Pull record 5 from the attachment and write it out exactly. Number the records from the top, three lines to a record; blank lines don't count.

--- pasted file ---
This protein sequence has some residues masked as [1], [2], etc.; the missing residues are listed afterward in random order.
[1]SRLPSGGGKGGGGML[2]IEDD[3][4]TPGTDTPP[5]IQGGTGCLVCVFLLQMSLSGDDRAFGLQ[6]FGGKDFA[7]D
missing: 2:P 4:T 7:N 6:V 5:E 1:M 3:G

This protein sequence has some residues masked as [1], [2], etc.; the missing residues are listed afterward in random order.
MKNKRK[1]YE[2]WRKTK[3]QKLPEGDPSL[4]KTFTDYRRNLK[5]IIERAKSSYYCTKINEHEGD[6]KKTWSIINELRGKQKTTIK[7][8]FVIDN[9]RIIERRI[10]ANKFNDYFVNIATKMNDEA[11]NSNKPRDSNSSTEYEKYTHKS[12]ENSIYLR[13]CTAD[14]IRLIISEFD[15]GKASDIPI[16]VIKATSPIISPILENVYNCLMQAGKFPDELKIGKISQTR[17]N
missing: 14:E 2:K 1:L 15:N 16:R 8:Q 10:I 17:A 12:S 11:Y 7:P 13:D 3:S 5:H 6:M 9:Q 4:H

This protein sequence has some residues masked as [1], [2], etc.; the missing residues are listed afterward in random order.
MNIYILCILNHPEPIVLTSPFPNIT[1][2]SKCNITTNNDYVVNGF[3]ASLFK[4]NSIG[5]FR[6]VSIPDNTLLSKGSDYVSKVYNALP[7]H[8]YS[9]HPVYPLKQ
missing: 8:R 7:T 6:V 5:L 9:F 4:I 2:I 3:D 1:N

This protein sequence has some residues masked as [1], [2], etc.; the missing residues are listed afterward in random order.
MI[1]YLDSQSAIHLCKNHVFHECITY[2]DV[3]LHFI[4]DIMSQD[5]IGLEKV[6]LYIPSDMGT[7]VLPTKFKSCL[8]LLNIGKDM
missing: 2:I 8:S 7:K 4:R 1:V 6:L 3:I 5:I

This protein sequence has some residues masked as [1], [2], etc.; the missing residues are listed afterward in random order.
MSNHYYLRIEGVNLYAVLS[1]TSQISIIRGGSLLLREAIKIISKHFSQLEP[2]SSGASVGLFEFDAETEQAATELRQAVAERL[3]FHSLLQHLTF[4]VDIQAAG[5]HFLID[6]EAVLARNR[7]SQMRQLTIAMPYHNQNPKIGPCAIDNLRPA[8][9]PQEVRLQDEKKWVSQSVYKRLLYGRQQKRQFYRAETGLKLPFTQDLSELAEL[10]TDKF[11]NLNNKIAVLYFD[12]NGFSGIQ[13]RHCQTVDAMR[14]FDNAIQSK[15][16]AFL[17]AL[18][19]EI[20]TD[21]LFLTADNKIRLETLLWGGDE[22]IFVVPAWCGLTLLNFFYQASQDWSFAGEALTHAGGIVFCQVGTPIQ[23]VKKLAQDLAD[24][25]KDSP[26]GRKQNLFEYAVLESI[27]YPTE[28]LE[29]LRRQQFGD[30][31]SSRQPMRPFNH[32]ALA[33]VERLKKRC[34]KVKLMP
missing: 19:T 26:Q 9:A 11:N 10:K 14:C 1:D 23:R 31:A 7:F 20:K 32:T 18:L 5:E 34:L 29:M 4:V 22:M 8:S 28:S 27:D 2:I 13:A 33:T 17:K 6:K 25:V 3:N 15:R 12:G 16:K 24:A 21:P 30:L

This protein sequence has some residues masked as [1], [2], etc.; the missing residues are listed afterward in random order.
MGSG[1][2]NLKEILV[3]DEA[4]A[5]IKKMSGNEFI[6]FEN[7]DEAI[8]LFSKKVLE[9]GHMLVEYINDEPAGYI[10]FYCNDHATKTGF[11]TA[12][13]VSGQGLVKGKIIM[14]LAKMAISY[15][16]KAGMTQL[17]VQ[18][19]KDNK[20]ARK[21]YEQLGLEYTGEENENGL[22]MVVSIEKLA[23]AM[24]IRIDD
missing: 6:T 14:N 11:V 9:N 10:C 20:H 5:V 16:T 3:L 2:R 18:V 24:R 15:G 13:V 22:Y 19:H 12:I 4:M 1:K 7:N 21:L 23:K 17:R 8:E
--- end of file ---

This protein sequence has some residues masked as [1], [2], etc.; the missing residues are listed afterward in random order.
MSNHYYLRIEGVNLYAVLS[1]TSQISIIRGGSLLLREAIKIISKHFSQLEP[2]SSGASVGLFEFDAETEQAATELRQAVAERL[3]FHSLLQHLTF[4]VDIQAAG[5]HFLID[6]EAVLARNR[7]SQMRQLTIAMPYHNQNPKIGPCAIDNLRPA[8][9]PQEVRLQDEKKWVSQSVYKRLLYGRQQKRQFYRAETGLKLPFTQDLSELAEL[10]TDKF[11]NLNNKIAVLYFD[12]NGFSGIQ[13]RHCQTVDAMR[14]FDNAIQSK[15][16]AFL[17]AL[18][19]EI[20]TD[21]LFLTADNKIRLETLLWGGDE[22]IFVVPAWCGLTLLNFFYQASQDWSFAGEALTHAGGIVFCQVGTPIQ[23]VKKLAQDLAD[24][25]KDSP[26]GRKQNLFEYAVLESI[27]YPTE[28]LE[29]LRRQQFGD[30][31]SSRQPMRPFNH[32]ALA[33]VERLKKRC[34]KVKLMP
missing: 19:T 26:Q 9:A 11:N 10:K 14:C 1:D 23:R 31:A 7:F 20:K 32:T 18:L 5:E 34:L 29:M 4:V 22:M 8:S 28:S 27:D 2:I 13:A 33:T 17:K 6:K 25:V 3:N 15:R 12:G 16:K 24:A 21:P 30:L